Home » belles-lettres, OL Weekly

Book Review: Browsings

By (August 26, 2015) No Comment


A Year of Reading, Collecting, and Living with Books

by Michael Dirda

Pegasus Books, 2015

Micael Dirda opens his newest collection, Browsings: A Year of Reading, Collecting, and Living with Books, with a dedication to the memory of Clifton Fadiman, Randall Jarrell, Cyril Connolly, and Robert Phelps, all of whom were, in addition to other things (excellent educator, for instance, or excellent poet, or excellent editor, or excellent second-rate novelist), bookworms of the first water (Dirda alludes to the old term “bookmen,” which is nostalgic but no more acceptable now than it was fifty years ago, since then, as now, every “bookman” knew at least three women more bookish than himself). It’s a very good gallery of ghosts to invoke for this collection of book-musings, which Dirda originally produced as regular columns on The American Scholar‘s home page from 2012 to 2013. Every one of those four writers wrote piles of book reviews and book-thoughts in the course of his career, and all of those writings are very much worth reading, just as Dirda himself is always very much worth reading.

“Browsings” fits the tone of these piece fairly well. Almost absent from this collection are the longer, more studied book reviews that Dirda writes for a living in all the most prestigious literary journals of the day (except, one can’t help noticing, Open Letters Monthly – maybe he’s just not ready). Here we have his thoughts on book-collecting, small presses, Christmas reading, the great old lineup of Dover reprints, and dozens more topics that might at first seem too trivial to bear much weight. They expand under Dirda’s careful examination into topics worthy of discussion (one of those book-women, Rose Macaulay, did this same thing exquisitely in her collection Personal Pleasures), just as his own personal library has expanded over the decades to fill more physical space than he has available, although every die-hard reader will nod at his description of how little that matters:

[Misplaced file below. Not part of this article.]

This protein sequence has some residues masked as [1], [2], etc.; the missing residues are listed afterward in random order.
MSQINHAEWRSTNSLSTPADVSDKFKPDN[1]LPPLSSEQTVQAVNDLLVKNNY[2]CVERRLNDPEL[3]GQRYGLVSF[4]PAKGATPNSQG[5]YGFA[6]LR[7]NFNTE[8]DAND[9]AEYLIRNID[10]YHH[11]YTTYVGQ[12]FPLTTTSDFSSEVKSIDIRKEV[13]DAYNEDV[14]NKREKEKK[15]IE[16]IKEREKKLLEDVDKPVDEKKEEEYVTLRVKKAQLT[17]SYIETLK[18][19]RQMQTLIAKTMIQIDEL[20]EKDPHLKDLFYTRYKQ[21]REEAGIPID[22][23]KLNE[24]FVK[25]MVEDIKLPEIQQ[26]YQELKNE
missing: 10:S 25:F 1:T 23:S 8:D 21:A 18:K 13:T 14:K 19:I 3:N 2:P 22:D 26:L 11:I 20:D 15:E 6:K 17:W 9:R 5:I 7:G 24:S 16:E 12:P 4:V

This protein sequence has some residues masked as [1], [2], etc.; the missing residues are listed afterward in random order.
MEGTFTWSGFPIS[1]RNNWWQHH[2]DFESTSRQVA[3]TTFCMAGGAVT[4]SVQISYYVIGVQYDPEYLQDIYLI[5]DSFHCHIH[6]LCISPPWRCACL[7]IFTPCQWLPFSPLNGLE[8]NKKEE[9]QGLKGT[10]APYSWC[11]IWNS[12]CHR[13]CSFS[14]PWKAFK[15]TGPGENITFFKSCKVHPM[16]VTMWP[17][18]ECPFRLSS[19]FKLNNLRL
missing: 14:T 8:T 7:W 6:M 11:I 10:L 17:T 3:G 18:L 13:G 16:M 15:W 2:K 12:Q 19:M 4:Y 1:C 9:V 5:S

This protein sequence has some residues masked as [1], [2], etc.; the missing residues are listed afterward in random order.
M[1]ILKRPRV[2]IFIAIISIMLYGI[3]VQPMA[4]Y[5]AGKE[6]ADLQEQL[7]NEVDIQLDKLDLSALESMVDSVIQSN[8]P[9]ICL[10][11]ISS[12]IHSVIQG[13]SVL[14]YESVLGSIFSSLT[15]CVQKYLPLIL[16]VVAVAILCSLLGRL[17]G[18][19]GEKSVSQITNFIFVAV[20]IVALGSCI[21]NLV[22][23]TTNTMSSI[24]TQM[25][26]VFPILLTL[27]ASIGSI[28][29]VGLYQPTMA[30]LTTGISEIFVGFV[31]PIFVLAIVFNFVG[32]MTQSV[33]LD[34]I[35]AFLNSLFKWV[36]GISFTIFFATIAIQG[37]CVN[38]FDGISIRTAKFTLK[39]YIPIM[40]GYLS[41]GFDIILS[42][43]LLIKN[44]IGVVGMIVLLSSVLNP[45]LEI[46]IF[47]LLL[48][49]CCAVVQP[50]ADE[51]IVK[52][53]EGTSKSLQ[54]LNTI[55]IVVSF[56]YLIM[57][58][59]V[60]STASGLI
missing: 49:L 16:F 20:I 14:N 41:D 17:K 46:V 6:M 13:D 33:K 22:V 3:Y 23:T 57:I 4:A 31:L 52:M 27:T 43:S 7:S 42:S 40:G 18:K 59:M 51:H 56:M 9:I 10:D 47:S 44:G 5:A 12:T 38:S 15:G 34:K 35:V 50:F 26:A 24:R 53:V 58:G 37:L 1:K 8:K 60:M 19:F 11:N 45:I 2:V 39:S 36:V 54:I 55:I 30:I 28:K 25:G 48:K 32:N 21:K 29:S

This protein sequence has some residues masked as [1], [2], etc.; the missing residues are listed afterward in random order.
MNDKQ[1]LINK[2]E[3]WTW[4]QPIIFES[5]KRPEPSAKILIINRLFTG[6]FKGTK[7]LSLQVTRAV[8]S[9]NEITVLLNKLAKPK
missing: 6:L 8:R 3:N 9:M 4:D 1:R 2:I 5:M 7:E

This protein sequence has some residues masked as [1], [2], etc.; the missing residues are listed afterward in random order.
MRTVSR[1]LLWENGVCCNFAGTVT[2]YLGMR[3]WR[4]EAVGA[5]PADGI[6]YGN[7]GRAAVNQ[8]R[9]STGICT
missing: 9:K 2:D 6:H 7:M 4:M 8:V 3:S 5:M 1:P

What books, you ask? Ah, now those I don’t have to imagine. I may actually live in a pokey little brick colonial, its outside wood trim much in need of fresh paint, with an embarrassingly dilapidated kitchen, two bathrooms that were new about 1940, and closets designed by elves to hold no more than two shirts and a belt. But my library would fit right into my daydream.

He has his crotchety moments, naturally, as any veteran reader does. There’s a spike of opinion in these “Browsings” that’s often sanded down in his longer, more formal book reviews (editors!), and it’s always enjoyable to encounter, even when its targets are a tad on the predictable side:

Despite the rising popularity of the downloadable e-text, I still care about physical books, gravitate to handsome editions and pretty dust jackets, and enjoy seeing rows of hardcovers on my shelves. Many people simply read fiction for pleasure and nonfiction for information. I often do myself. But I also think of some books as my friends and I like to have them around. They brighten my life.

Although he enjoys a wide popularity with readers of all stripes, Dirda is required reading for that smaller group of readers who also write, and for them, perhaps the best piece in Browsings will be “Going, Going, Gone,” in which he describes the pleasure, the downright physical necessity, of breaking up a long stretch of writing by doing what comes naturally: heading out to your favorite used bookshops and seeing what’s new. True, the work is always waiting back at home, but Dirda wonderfully captures how this particular browsing very nearly approximates paradise:

But ah those three hours or so of wandering the shelves, pulling out interesting-looking titles, checking prices, trying to remember if I already own this book or that and, if I do, whether I really owe it to myself to upgrade to an incredibly pretty copy for only $5. Before long, my one or two books is a stack, then a boxful. Should I, perhaps, put back a few? Naaah. You only live once. Besides, with any justice, Heaven itself will resemble a vast used bookstore, with a really good cafe in one corner, serving coffee and Guinness and kielbasa to keep up one’s strength while browsing, and all around will be the kind of angles usually found in Victoria’s Secret catalogs. All my old friends will be there and sometimes we’ll take off a few millennia for an epic poker game and …